# Aggregate Product function extends SQL

By , 14 Mar 2011
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## Preamble

The suggested solution extends the capability of Structured Query Language (SQL) by adding the Aggregate Product function. Entire 'pure SQL' solution is encapsulated into a single query, portable to any SQL backed databases, for example, Microsoft Access or SQL Server.

## 1. Underlying Math Transforms

Standard SQL contains several aggregate functions (`Sum`, `Count`, `Min`, `Max`, etc.) with noticeable absence of aggregate `Product`. As a reminder, `Product` function `P` of multiple arguments (`X1, X2,...XN`) is defined as:

```N
P(Xi)=X1*X2*...XN .................................................(1)
i=1```

Database engine cannot perform the aggregate product calculation directly, but it can calculate sums. Simple mathematical transforms provide a workaround enabling to compute the product `P` by using the standard built-in mathematical `Log()`, `Exp() `and SQL aggregated `Sum() `functions; the core technique is illustrated by mathematical formulas (2) and (3):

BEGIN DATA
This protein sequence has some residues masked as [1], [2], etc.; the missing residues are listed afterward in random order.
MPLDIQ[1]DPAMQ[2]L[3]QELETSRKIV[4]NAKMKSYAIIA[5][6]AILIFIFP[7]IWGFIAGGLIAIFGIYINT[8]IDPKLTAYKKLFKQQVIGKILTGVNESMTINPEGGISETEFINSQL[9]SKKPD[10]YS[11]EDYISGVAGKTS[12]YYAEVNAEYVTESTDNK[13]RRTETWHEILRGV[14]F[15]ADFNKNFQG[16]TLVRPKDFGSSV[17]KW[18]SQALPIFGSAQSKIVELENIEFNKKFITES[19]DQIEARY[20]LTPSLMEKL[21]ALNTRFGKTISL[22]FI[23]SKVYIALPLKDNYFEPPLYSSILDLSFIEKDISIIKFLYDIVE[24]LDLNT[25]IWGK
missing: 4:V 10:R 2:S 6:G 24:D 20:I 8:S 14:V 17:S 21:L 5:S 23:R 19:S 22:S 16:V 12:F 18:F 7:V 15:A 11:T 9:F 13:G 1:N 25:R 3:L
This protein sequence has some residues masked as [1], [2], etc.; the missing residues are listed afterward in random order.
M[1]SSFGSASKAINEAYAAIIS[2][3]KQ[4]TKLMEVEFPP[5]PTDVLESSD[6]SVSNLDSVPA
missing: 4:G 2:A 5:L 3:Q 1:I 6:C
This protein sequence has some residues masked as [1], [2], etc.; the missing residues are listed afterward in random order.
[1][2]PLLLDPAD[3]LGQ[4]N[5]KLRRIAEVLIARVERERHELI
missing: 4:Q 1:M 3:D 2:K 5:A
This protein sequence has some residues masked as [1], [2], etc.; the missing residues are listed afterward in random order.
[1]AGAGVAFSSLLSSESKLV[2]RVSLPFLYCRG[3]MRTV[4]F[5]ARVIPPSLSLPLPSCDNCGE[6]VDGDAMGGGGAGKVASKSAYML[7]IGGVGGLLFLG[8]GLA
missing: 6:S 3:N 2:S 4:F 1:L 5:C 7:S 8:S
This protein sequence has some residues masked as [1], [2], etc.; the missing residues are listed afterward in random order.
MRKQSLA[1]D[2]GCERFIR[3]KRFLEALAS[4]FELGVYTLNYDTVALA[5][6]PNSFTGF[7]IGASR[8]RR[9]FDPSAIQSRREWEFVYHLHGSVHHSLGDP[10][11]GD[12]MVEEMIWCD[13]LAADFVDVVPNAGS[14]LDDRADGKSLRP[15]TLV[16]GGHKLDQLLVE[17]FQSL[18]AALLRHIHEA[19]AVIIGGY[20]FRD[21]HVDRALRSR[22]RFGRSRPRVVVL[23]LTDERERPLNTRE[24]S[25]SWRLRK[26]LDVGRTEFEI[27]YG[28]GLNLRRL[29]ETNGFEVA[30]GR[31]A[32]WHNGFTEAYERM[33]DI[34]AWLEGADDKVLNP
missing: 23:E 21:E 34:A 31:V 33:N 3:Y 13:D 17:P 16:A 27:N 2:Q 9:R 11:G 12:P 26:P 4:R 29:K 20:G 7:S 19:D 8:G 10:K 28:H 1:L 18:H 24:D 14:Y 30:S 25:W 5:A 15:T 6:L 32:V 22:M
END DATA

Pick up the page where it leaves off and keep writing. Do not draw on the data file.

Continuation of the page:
`Log(X1*X2*... XN)= Log(X1)+Log(X2)+...Log(XN) ......................(2),`

```N           N
P(Xi)= Exp(SUM(Log(Xi))) ............................................(3)
i=1         i=1```

The last formula (3) could be translated into SQL statement in a rather straightforward manner, enabling the calculation of aggregate `Product `by means of standard built-in SQL functions.

## 2. Programming Technique: Math-to-SQL Translation

This simple yet practical example will demonstrate the SQL programming technique enabling to calculate the `Product `of all positive numbers {2, 4, 5, 7, 8} stored in a Microsoft Access `Table1`. Based on the precondition that there are no any negative values, a simple SQL query can do the job of calculating `Product` (SQL 1):

`SELECT Exp(Sum(Log([Num]))) AS P FROM Table1`

The statement could be modified with `IIf() `conditional operator added in order to handle zeros(SQL 2):

```SELECT Exp(Sum(IIf([Num]=0,0,Log([Num]))))*IIf(Min([Num])=0,0,1) AS P
FROM Table1```

The solution has been implemented/tested in Microsoft Access 2003/2007; it is also portable to any other SQL-backed Database. For detailed discussion of this SQL technique, please refer to the online article [1], published by the author and included in the reference section.

### References

1. Aggregate Product function extends SQL[^]

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